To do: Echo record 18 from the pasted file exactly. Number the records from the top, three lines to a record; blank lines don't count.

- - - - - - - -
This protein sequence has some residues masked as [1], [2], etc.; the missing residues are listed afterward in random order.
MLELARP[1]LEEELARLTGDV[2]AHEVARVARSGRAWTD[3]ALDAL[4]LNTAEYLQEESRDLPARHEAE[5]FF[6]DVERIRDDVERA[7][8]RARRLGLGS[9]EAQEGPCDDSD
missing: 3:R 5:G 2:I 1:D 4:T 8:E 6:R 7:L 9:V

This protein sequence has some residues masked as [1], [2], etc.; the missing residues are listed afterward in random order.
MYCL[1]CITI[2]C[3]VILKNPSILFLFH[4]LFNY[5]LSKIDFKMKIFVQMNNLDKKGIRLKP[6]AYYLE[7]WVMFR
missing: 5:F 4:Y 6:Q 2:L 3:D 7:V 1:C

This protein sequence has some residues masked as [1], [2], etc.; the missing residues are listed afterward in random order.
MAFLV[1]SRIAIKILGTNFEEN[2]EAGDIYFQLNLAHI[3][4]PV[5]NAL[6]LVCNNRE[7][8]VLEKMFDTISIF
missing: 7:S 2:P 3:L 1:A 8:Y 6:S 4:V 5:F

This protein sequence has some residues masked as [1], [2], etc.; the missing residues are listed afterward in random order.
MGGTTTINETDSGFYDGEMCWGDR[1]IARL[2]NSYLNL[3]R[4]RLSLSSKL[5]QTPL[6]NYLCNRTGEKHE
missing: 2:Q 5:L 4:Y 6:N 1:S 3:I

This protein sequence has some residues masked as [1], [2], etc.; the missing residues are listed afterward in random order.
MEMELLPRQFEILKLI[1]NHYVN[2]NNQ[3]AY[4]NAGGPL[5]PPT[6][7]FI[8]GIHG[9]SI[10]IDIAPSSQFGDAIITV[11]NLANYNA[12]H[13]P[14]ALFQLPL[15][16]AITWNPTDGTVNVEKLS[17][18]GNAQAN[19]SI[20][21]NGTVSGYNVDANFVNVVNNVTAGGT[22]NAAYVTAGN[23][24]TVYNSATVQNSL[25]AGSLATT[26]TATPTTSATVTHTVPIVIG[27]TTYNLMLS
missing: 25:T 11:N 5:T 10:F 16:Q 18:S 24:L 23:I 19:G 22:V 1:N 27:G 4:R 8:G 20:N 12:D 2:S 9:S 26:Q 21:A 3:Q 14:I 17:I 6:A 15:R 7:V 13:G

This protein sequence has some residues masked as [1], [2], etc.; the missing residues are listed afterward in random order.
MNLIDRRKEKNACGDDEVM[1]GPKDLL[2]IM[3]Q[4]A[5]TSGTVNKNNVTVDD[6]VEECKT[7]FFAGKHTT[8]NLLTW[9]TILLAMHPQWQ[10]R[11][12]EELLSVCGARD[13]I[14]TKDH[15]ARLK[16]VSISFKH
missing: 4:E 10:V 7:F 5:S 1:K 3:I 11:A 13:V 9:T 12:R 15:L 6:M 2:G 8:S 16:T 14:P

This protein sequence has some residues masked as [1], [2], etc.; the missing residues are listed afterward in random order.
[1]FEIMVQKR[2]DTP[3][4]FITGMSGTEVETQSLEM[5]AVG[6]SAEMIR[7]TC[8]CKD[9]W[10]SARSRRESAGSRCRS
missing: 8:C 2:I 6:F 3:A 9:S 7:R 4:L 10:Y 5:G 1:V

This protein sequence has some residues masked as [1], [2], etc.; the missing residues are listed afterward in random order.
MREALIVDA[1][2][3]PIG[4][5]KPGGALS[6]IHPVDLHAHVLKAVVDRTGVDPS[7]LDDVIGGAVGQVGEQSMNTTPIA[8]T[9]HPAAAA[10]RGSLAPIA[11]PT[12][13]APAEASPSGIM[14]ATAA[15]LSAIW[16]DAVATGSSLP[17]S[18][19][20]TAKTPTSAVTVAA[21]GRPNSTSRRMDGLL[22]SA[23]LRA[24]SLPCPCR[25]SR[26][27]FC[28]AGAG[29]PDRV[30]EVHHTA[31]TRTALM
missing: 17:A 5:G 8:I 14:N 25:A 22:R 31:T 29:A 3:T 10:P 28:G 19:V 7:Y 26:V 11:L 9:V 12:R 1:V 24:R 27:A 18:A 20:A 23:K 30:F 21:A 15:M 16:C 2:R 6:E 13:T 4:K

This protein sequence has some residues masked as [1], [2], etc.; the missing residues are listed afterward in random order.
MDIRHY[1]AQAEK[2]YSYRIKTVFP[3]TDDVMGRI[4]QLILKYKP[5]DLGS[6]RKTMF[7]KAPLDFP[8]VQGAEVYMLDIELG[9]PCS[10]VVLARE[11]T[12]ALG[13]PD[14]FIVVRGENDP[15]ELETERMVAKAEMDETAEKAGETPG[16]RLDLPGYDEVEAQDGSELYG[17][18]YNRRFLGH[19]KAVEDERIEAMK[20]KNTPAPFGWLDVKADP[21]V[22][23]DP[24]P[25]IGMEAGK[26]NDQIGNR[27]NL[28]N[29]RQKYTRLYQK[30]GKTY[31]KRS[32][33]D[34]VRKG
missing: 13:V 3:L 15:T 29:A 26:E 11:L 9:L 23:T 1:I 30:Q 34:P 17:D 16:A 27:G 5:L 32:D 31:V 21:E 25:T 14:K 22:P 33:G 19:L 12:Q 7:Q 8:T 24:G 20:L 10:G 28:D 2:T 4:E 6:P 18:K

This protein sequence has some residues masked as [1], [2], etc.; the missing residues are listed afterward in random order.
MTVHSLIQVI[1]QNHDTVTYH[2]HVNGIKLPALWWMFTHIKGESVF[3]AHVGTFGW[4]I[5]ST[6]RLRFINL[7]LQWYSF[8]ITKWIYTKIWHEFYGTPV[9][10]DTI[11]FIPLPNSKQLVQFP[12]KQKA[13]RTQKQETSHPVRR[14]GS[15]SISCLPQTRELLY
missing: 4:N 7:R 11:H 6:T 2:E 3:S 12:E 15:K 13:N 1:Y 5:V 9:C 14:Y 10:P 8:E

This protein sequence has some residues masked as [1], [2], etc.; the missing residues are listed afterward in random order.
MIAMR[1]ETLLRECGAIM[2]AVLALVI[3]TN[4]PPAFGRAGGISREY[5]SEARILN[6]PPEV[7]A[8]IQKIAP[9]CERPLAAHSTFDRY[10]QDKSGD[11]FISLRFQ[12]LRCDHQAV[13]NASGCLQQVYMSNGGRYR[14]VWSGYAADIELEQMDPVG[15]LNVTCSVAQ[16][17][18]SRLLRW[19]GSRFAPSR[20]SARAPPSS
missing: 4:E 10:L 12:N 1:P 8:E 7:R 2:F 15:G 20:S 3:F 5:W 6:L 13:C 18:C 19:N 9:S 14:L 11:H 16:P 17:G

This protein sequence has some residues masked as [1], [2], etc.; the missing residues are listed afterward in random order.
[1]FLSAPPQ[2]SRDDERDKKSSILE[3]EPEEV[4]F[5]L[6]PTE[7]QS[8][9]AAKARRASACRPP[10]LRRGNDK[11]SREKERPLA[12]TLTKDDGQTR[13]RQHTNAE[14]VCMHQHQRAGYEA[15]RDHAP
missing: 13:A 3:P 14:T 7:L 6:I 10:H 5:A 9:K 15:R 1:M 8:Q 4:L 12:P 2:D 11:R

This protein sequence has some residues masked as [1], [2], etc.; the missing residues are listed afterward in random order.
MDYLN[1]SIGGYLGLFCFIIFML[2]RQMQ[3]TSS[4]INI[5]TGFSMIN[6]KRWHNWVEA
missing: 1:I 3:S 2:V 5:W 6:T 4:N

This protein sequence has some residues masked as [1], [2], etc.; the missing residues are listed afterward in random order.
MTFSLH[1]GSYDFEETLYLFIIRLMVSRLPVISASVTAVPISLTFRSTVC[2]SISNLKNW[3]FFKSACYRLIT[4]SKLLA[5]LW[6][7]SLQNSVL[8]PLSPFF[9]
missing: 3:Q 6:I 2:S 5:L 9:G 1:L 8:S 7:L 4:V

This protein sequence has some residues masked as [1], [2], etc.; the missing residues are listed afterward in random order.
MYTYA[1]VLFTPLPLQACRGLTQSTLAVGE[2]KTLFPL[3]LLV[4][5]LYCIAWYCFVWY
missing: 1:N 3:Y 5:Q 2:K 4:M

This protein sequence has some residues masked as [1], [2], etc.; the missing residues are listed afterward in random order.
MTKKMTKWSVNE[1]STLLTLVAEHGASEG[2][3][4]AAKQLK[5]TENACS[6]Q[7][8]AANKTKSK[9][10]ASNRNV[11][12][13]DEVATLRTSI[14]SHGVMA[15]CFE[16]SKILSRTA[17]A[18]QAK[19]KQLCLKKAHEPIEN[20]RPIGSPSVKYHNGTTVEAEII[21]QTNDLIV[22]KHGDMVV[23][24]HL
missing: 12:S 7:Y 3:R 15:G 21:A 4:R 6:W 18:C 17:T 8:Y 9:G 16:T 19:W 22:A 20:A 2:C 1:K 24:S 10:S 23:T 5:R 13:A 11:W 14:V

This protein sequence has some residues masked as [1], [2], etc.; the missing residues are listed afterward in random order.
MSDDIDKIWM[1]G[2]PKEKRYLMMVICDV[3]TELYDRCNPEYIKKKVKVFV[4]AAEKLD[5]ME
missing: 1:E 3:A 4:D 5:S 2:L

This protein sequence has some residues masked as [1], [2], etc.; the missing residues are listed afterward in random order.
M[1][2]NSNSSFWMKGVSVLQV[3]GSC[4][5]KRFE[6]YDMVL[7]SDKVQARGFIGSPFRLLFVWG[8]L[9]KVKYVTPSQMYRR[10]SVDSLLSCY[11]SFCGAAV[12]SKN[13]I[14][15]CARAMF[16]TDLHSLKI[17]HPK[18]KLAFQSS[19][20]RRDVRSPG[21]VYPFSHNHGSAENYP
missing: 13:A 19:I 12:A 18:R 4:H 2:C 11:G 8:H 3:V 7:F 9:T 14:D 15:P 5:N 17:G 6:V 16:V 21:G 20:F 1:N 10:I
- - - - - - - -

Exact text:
This protein sequence has some residues masked as [1], [2], etc.; the missing residues are listed afterward in random order.
M[1][2]NSNSSFWMKGVSVLQV[3]GSC[4][5]KRFE[6]YDMVL[7]SDKVQARGFIGSPFRLLFVWG[8]L[9]KVKYVTPSQMYRR[10]SVDSLLSCY[11]SFCGAAV[12]SKN[13]I[14][15]CARAMF[16]TDLHSLKI[17]HPK[18]KLAFQSS[19][20]RRDVRSPG[21]VYPFSHNHGSAENYP
missing: 13:A 19:I 12:A 18:R 4:H 2:C 11:G 8:H 3:V 7:F 9:T 14:D 15:P 5:N 17:G 6:V 16:V 21:G 20:F 1:N 10:I